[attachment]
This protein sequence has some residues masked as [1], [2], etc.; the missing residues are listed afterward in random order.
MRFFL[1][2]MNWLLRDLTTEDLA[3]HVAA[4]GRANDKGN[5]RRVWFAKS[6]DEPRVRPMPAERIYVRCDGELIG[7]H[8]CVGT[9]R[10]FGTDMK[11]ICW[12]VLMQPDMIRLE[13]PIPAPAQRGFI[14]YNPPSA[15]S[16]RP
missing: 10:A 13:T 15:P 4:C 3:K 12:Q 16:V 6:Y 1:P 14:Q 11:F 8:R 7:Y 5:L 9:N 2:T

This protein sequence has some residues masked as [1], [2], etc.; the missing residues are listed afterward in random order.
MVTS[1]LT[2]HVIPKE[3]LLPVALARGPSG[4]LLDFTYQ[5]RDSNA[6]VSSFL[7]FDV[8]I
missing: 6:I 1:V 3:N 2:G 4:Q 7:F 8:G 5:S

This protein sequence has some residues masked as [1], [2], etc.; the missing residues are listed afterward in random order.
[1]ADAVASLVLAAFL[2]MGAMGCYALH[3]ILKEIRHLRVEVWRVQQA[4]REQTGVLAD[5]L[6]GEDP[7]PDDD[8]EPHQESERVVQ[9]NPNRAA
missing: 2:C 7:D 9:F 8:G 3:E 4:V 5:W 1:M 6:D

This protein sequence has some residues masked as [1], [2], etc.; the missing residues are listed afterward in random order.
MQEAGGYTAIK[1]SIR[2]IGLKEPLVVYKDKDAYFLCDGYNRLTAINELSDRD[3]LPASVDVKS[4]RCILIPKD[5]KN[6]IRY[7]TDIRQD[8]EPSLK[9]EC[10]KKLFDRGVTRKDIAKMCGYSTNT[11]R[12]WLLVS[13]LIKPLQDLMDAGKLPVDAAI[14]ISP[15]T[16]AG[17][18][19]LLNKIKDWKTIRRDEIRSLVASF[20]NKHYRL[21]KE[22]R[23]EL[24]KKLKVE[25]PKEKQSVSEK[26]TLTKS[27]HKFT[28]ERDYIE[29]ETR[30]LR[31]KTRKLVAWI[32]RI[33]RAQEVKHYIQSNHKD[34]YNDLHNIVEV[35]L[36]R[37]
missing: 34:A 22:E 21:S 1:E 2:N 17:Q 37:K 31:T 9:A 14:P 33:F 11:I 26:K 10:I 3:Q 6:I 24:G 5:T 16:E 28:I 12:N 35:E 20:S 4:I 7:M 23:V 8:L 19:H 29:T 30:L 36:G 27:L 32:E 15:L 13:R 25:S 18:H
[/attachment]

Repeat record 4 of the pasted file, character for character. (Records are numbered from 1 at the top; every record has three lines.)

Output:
This protein sequence has some residues masked as [1], [2], etc.; the missing residues are listed afterward in random order.
MQEAGGYTAIK[1]SIR[2]IGLKEPLVVYKDKDAYFLCDGYNRLTAINELSDRD[3]LPASVDVKS[4]RCILIPKD[5]KN[6]IRY[7]TDIRQD[8]EPSLK[9]EC[10]KKLFDRGVTRKDIAKMCGYSTNT[11]R[12]WLLVS[13]LIKPLQDLMDAGKLPVDAAI[14]ISP[15]T[16]AG[17][18][19]LLNKIKDWKTIRRDEIRSLVASF[20]NKHYRL[21]KE[22]R[23]EL[24]KKLKVE[25]PKEKQSVSEK[26]TLTKS[27]HKFT[28]ERDYIE[29]ETR[30]LR[31]KTRKLVAWI[32]RI[33]RAQEVKHYIQSNHKD[34]YNDLHNIVEV[35]L[36]R[37]
missing: 34:A 22:E 21:S 1:E 2:N 17:Q 37:K 31:T 9:A 14:P 33:F 11:I 26:K 10:I 3:Q 6:I 24:G 5:T 16:E 28:I 12:N 35:E 20:S 4:I 7:M 23:V 8:L 19:H 29:T 30:L 36:G 27:L 32:E 15:L 13:R 25:S 18:H